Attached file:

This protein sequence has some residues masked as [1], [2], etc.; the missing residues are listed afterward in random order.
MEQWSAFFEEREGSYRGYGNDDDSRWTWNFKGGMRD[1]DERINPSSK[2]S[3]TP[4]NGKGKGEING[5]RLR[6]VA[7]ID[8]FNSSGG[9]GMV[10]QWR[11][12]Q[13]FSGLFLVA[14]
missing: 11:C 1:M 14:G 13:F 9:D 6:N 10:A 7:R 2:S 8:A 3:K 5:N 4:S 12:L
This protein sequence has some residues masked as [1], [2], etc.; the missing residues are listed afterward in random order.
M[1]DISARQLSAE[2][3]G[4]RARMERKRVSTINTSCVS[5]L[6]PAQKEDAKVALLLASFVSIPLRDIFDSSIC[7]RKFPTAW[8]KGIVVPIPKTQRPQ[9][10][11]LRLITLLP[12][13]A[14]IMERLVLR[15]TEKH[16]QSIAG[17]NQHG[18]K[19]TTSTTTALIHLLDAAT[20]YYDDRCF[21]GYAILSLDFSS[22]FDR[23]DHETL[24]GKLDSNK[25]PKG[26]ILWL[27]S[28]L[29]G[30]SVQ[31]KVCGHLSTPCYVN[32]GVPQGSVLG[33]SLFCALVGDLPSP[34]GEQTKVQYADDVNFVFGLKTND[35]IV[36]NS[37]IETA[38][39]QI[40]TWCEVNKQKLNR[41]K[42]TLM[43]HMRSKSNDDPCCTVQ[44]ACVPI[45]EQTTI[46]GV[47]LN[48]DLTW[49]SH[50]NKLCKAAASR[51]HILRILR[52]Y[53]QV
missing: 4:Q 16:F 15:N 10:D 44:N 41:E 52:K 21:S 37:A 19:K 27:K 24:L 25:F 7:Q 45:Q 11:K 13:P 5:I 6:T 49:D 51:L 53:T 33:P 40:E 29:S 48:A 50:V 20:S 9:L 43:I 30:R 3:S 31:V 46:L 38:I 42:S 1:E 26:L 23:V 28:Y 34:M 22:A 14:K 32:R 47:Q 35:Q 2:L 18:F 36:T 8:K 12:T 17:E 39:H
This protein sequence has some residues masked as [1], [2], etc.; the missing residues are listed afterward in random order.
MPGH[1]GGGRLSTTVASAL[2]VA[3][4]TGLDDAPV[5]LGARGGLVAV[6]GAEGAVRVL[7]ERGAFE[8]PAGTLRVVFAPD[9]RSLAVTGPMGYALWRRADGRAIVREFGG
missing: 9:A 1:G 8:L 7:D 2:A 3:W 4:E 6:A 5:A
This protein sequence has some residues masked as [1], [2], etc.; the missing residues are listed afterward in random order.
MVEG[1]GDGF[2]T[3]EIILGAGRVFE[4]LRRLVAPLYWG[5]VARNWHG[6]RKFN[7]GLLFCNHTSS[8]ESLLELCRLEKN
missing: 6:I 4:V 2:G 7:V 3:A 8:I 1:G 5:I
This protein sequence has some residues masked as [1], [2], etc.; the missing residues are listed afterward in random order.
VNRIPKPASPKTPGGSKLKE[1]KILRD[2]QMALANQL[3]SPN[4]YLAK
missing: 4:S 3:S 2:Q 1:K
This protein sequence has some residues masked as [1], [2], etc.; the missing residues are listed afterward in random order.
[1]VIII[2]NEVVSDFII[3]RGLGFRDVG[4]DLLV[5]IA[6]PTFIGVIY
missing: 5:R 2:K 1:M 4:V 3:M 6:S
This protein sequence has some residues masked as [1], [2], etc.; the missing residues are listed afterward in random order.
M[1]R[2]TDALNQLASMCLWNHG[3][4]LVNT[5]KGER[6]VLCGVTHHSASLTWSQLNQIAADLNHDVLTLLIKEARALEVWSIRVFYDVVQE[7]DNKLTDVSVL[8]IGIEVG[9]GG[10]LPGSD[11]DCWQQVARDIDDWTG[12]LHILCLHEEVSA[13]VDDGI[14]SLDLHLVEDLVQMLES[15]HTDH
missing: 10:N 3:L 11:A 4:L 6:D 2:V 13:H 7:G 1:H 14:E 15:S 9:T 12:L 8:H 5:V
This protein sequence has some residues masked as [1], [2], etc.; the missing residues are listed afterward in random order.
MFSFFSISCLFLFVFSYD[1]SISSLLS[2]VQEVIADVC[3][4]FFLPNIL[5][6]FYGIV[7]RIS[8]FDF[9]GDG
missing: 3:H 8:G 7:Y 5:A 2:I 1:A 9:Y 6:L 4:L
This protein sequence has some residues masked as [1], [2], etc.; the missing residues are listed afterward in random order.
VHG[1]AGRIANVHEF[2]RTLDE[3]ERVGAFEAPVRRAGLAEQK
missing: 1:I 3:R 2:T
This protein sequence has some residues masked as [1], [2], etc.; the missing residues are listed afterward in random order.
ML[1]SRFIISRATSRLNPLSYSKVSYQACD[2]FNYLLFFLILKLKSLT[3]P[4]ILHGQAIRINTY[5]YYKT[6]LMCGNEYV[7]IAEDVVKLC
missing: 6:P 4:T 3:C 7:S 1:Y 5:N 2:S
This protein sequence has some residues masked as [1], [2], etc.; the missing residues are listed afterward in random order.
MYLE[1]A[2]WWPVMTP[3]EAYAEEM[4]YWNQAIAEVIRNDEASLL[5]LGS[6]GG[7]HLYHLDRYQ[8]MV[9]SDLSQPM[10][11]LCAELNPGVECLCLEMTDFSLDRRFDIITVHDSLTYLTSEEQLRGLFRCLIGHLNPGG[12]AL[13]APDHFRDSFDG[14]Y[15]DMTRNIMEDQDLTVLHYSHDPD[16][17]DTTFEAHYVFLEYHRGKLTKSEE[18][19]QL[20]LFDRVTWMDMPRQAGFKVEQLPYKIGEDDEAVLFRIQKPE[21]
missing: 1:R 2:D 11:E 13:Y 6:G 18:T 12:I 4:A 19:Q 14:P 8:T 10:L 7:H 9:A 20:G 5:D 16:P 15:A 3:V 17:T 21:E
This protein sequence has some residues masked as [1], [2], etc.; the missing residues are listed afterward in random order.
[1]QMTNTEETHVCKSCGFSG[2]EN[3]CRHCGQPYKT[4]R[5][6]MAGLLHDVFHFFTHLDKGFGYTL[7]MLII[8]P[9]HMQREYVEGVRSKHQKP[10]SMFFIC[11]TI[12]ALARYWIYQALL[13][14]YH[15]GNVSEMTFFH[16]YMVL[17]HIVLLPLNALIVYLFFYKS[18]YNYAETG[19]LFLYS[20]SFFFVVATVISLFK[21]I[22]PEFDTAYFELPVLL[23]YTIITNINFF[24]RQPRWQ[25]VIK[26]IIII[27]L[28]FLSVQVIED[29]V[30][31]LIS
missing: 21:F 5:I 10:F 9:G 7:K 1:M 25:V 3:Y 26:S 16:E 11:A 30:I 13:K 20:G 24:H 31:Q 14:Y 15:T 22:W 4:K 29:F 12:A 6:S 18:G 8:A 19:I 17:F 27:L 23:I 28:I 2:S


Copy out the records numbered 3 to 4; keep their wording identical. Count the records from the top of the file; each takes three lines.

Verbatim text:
This protein sequence has some residues masked as [1], [2], etc.; the missing residues are listed afterward in random order.
MPGH[1]GGGRLSTTVASAL[2]VA[3][4]TGLDDAPV[5]LGARGGLVAV[6]GAEGAVRVL[7]ERGAFE[8]PAGTLRVVFAPD[9]RSLAVTGPMGYALWRRADGRAIVREFGG
missing: 9:A 1:G 8:L 7:D 2:A 3:W 4:E 6:A 5:A
This protein sequence has some residues masked as [1], [2], etc.; the missing residues are listed afterward in random order.
MVEG[1]GDGF[2]T[3]EIILGAGRVFE[4]LRRLVAPLYWG[5]VARNWHG[6]RKFN[7]GLLFCNHTSS[8]ESLLELCRLEKN
missing: 6:I 4:V 2:G 7:V 3:A 8:I 1:G 5:I